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every single one of those seats in up tomorrow. that means if the republicans are able to slip six seats in the legislature from blue to red, republicans will take back control after democrats just having control for two years. republicans are hoping to stop all of it and presumably roll it back and then some. the vast majority of republican candidates running in virginia are way over on the trump side of the number line. many are running on saying the 2020 election was stolen and they want an audit. that trumpiness seems to be giving democrats a little comfort in terms of comfort. virginia is notorious against
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swinging back against whichever party won the presidency. that means the republicans should have an easier time, but trump did lose to biden by 10%. the trumpy-er running are trying to flip the legislature. tomorrow new york city is going to elect a new mayor. mayor bill de blasio is out. eric adams is heavily favored to win. the republican candidate, curtis sliwa, has made headlines for having a lot of cats.
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i mean a lot of cats, and, b, he got hit by a taxicab. he's fine. while impressive heard lines, it's hard to piece that into a win in a deep blue democratic city. boston will get a new mayor tomorrow as well. that will be an interesting race to watch unfold. atlanta will get a new mayor as of tomorrow. atlanta has 14 candidates on the ballot all running to succeed lance-bottoms. but it will be hard for any of them to get 50% of the vote. when you have 14 people on the ballot, nobody gets that slice. if there isn't a 50% winner,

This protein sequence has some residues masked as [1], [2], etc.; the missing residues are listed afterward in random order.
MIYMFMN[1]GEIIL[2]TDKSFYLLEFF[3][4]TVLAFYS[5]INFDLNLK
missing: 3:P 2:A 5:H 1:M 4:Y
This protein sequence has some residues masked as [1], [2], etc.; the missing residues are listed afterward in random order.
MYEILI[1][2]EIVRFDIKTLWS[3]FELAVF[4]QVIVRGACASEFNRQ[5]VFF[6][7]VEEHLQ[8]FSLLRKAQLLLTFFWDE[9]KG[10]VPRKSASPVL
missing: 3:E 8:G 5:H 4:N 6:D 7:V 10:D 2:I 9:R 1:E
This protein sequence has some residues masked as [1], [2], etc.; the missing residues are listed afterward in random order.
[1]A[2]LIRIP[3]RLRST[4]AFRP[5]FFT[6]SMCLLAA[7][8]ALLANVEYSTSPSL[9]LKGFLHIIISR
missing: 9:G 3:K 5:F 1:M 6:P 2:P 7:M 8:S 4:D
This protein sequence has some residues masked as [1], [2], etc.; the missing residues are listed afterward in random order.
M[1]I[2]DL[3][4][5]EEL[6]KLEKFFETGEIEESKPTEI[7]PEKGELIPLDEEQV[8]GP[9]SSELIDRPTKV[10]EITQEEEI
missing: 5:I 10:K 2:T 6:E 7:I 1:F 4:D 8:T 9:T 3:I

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there will be a runoff on november 30. buffalo gets a new mayor tomorrow. buffalo has a four-term incumbent democratic mayor, byron brown. but he was beaten back in june in the democratic primary. beaten by india walton. miss walton, beating the incumbent mayor in a primary gives her the advantage of her being on the ballot instead of him, but he decided to run for re-election anyway. so now he is a write-in candidate to try to hold on to his seat. if you are looking for a parallel for this situation, it's the alaska senator back in 2010. she was the incumbent and lost the republican primary in alaska but then she came back in the general election and hung on to
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her seat as a write-in. she did it in 2010. that was the first time in more than half a century that a u.s. senator was elected in a write-in candidacy. that is what the mayor is trying to pull off tomorrow. new jersey generally doesn't like to try to re-elect its governors. all of the modern time governors have been single governors. but phil murphy, the polls show they may make an exception. this election in new jersey between phil murphy and a republican challenger named jack ciattarelli. the best ad of the whole
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election is an ad that makes fun of jack. nobody knows who he is, nobody recognizing him or now ho to you pronounce his last name. but they are equally against hip -- him for cursing. there are no swear words in the ad. there is a lot of bleeping. i am telling you this in case you are watching with your 6-year-old and that wouldn't be awesome. here is your chance to be distracting for 30 seconds. >> do you know who this guy is? >> no. >> this is jack ciatterelli.